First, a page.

Document Type

Thesis - Open Access

Award Date

1985

Degree Name

Master of Science (MS)

Department

Biology and Microbiology

First Advisor

Carl Westby

Abstract

Cheese whey is a by-product of the dairy industry and contains approximately 5% lactose, 0. 9% nitrogenous compounds, and small amounts of vitamins and minerals. It has often been treated as waste. In addition to the loss of these nutrients, its disposal creates pollution problems. Lactose which is the chief nutrient in whey, could be more profitably utilized by being converted into ethanol. Unfortunately, naturally occurring strains of brewer’s yeast (Saccharomyces cerevisiae) are unable to metabolize lactose and hence cannot convert it to ethanol. The overall objectives of my study were: 1.) To construct a S. cerevisiae - Escherichia coli shuttle plasmid (pBW314) carrying the lacZ gene for lactose metabolism and the kanamycin resistance (kanr) gene for resistance to G418. 2.) By selecting for resistance to G418 to isolate laboratory and fuel alcohol (Y45 and Y6) strains of S. cerevisiae transformed by this plasmid. 3.) To test one of the transformed strains (Y45 with pBW314) for ethanol production from lactose.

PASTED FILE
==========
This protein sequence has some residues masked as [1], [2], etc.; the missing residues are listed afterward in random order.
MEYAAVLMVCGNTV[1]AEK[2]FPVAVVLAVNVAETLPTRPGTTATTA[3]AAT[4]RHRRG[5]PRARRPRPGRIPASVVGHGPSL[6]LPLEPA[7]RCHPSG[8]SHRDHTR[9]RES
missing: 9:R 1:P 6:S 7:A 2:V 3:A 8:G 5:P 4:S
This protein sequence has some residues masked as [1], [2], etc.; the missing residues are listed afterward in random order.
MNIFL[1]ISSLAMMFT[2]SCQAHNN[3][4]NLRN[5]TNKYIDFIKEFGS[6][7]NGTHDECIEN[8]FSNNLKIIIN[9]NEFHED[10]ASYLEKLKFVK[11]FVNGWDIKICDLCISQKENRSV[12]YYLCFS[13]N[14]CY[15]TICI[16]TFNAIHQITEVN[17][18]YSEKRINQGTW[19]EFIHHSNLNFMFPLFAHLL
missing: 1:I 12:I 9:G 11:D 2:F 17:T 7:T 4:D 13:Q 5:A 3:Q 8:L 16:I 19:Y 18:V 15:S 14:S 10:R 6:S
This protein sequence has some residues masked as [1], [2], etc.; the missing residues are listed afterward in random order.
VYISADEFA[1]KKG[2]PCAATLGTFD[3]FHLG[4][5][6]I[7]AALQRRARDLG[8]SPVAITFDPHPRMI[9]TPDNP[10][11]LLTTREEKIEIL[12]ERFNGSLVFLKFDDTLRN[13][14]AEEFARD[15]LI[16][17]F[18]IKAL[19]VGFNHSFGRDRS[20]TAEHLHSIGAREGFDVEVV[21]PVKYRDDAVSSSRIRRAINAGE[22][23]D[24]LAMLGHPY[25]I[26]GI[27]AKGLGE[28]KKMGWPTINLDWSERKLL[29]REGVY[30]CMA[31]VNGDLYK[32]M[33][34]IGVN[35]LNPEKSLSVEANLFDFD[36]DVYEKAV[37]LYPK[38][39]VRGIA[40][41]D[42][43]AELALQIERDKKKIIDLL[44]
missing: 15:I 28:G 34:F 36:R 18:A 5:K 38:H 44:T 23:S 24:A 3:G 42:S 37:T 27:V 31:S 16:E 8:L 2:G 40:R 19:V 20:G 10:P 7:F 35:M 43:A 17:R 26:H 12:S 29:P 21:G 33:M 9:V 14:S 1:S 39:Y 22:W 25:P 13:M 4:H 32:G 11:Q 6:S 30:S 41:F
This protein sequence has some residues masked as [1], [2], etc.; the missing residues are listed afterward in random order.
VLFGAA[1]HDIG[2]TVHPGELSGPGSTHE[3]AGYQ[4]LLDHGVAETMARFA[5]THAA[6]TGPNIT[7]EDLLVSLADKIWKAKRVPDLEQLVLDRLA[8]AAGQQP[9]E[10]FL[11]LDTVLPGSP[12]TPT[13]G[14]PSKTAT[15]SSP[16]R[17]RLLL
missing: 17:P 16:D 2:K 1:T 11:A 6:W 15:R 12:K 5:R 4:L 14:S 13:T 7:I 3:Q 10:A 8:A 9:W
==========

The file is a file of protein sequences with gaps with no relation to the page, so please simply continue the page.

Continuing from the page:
Library of Congress Subject Headings

Alcohol as fuel
Escherichia coli
Saccharomyces
Lactose

Format

application/pdf

Number of Pages

74

Publisher

South Dakota State University

Rights

No Copyright - United State
http://rightsstatements.org/vocab/NoC-US/1.0/

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